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Crisis behavior: An exploration of theories in concert

Jason B. McConnell, JD, PhD Candidate, Christine Crudo, PhD


Objective: How might prominent existing communication theory better explain behavior in a crisis context, when considered in concert with one another?

Design: This theoretical work highlights the insight to be gained using Situational Crisis Communication Theory and Bandura's notions of self-efficacy to heighten the explanatory power of the Theory of Planned Behavior as applied to communication during times of crisis.

Conclusion: Situational Crisis Communication Theory better explains how past experience with crisis influences the attitudes and social norms of crisis behavior, while Bandura's notion of self-efficacy speaks more directly to the availability of resources as contributing factors to perceived behavioral control in a crisis situation. As such, the incorporation of these well-developed notions into the broader framework of the Theory of Planned Behavior affords greater understanding of the relationship between communication and behavior during a crisis. Further exploration of this theoretical relationship is warranted.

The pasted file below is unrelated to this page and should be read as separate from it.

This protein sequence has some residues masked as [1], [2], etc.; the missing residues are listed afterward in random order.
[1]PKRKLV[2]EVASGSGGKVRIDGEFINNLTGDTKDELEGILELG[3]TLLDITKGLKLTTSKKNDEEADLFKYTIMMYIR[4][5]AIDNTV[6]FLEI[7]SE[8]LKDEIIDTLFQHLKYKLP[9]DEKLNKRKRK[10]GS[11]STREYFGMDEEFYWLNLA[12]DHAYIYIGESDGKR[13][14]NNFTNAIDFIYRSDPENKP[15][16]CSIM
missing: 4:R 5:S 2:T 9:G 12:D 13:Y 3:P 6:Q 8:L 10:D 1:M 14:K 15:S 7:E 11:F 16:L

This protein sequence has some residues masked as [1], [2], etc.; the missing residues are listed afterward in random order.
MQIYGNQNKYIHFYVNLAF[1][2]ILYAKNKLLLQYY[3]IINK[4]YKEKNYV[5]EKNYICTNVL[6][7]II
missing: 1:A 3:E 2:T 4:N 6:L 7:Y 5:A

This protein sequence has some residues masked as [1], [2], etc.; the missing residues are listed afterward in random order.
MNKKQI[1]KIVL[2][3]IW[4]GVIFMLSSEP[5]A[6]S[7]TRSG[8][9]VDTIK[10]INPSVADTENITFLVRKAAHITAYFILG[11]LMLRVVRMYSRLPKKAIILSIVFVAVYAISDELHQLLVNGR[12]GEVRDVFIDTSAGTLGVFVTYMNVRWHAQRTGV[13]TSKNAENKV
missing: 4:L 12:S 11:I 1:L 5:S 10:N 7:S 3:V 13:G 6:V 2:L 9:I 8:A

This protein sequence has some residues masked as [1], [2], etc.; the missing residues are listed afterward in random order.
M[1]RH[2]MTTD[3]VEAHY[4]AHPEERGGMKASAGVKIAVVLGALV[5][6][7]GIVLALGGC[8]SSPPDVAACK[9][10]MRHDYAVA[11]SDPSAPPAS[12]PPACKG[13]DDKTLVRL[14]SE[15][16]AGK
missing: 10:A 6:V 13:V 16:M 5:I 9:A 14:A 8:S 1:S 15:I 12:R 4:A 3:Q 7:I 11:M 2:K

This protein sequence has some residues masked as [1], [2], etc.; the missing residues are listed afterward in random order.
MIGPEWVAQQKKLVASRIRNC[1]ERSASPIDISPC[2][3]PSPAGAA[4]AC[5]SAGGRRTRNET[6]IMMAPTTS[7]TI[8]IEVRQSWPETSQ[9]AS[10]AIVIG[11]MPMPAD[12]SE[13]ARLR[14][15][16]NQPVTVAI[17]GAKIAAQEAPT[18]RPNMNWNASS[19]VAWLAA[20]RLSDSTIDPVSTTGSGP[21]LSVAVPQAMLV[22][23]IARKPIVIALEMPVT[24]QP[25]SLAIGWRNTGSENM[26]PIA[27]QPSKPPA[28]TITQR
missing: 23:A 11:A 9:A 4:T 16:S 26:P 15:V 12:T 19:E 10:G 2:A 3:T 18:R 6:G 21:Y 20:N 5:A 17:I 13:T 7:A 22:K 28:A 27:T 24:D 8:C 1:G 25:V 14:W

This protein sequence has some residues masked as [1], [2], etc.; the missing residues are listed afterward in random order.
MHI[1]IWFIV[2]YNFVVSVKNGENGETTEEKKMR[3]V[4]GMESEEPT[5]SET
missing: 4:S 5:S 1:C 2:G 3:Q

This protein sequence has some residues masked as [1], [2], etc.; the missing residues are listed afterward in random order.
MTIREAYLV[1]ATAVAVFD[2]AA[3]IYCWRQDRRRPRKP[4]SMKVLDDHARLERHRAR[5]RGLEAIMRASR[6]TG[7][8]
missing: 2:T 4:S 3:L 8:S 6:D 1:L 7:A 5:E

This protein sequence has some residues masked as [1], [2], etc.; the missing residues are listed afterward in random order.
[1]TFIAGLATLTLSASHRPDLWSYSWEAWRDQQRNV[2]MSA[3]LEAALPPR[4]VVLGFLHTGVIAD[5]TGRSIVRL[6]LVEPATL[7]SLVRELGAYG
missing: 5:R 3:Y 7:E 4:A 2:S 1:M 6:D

Theory of Planned Behavior, Situational Crisis Communication Theory, crisis behavior self-efficacy, crisis communication, perceived behavioral control

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